My Stare is a Standing Prisoner*
for Robert Moor
I felt over-nicknamed and underfed
when my head came off
my self-image. Summer’s studded rickshaw
rolled by, flattening out, with great speed,
the sleep-deprived connotations
structurally altered by employee medication
and corporate regret.
Back home I released the words, as is,
from the obsolete douchebag
and, as it happens,
equipped the finished model inside out.
I said three times that dirt is a motor,
that just 22 out of the 42 leaves
were stable, that I was not so much
a three-legged soldier
reconfiguring this smoldering office of war.
Perhaps I was a head case wishing for malaria,
a former president plagued
with shoulder-length hair.
Registering a wasted life through a hose on the high road,
I said, “I must first become the blink
of a radically manifold transformation:
as a rubber hammer
sometimes gingerly presses the people with feeling,
as a breeze growing old in an Ovidian window
no longer finds itself attached
to all the feathered terrors of fashion.”
We recklessly tore through a corner of sense,
and when that bulb clicked with a wince,
I learned to index your high, whiplashy landscape —
like a skeletal eye spinning tenuously in the night.
*This text, including the title, draws on words only found on the first page of Robert Moor’s essay “On Douchebags,” which appeared in Issue 1 of Wag’s Revue (Spring 2009). Excluding the words of the epigraph I was able to use nearly 75% of the usable lexicon.
Politics and the English Language (George Orwell through the Looking Glass)
A not unblack dog was chasing a not unsmall rabbit
across a not ungreen field. Then the field folded and flowered;
then the field became, in fact, not green.
“No!” said the not unsmall rabbit to the not unblack dog
and the dog, now covered in forget-me-nots, went along
on his merry, forgetful way.
“No!” said the not unsmall rabbit to the not green field,
and a miniature not ungreen stage
miraculously sprang out of the Snapdragons.
Then the not unsmall rabbit hopped onto the tiny,
not ungreen proscenium, cleared his throat,
“I returned and saw under the sun,
these images clash, infused
by their own virtual reflection:
a white canker on a black stone,
an iron bugle thinking in numbers,
a plastic dove spurting out ink.
I do not want to exaggerate.
Defenseless villages are bombarded from the air.
I habitually see a huge, concrete swan
rising out of poisoned waters.
There is war between English ducks
and Russian cuttlefish, between Catholic cavalry horses
and Italian Operators masquerading
as the German petty-bourgeosie, between the alien voice
of Japan and the subaqueous Latin machine.
Meanwhile, the Saxon dog and its international sect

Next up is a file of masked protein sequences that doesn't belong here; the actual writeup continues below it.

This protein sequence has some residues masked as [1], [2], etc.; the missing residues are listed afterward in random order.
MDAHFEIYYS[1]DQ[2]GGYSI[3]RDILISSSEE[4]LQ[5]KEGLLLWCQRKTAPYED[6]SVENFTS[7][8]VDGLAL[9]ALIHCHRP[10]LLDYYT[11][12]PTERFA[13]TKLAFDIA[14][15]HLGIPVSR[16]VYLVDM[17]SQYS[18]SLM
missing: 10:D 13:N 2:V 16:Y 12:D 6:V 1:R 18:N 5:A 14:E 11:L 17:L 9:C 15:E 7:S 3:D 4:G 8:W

have disappeared underneath the white lion’s
In Arctic lumber camps,
Professor Hyena is defending millions of communist maidens
now with Shakespeare’s electric trident,
now with Mr. X’s Whitmanesque cudgel of nonsense, now with
Achilles’ transparent buckler and sword.
The struggle was like bombs of neurotic jargon
dropping on a prefabricated henhouse—
like a language in which ‘eyes’
means ‘bull’s-eyes,’ in which
frivolous bread is translated out of existence.
So much for atmospheric democracy at nine o’clock.
One cannot change all this schizophrenia in a moment,
just as one need not swallow
a seventeenth-century sphere full of mirrors and light.
For in real life it is always
the anvil that tricks the hammer by visualizing
unfashionable noises braying
against the bloodstained, incendiary air.
It is clear that few journalists explore the false limbs
of a midsummer cul-de-sac
or the historic discs that indefinitely
cut across the long passages of time,
but, at any rate, us undersecretaries should begin
the invasion of the dustbin
and mend our homemade banner tacked together
from living candles, random
tea leaves, medieval spectacles, twisted bullets
that can image the future, and silly
manifestoes found in a countryside dump.
If one fails amply enough, such variations
of bittersweet sound can change the atom
and its trembling desires, or at least
recognize the sadness of order in a packet of chaos.
The point is that the process is reversible.
Go test the Lancelot hypothesis.
Put your ears to the gap when the light catches your larynx.
Ask, if you must, the unconscious stenographer
gumming together long strips of words on the haunted
frontiers of consciousness.
We have to take hansom cabs along imaginary roads
to find, inadvertently, outcrops of the real:
an anticlimax to some, but to others,
a dialect on the other side of etc.
infinitely rushing through the tide of the present.
One’s brain is, therefore, like an octopus—
emotional, bashful, and sometimes clear.
So I end by dictating to you, the reader,
some irreducible if question-begging questions:
‘Have I said anything that is avoidably ugly?
What words will express it
against the inexorable weltanschauung,
the thorny syntax of the wind?
Could I tabulate it in a foreign pamphlet,
in some melting,
In our time,
is the dictionary not a cannibal?”
[Michael Leong is the author of several books and chapbooks of poetry including e.s.p. (Silenced Press, 2009), Midnight’s Marsupium (The Knives Forks and Spoons Press, 2010), and Cutting Time with a Knife (Black Square Editions / The Brooklyn Rail, forthcoming). He is currently a part-time lecturer in the English Department at Rutgers University and lives in New York City.]
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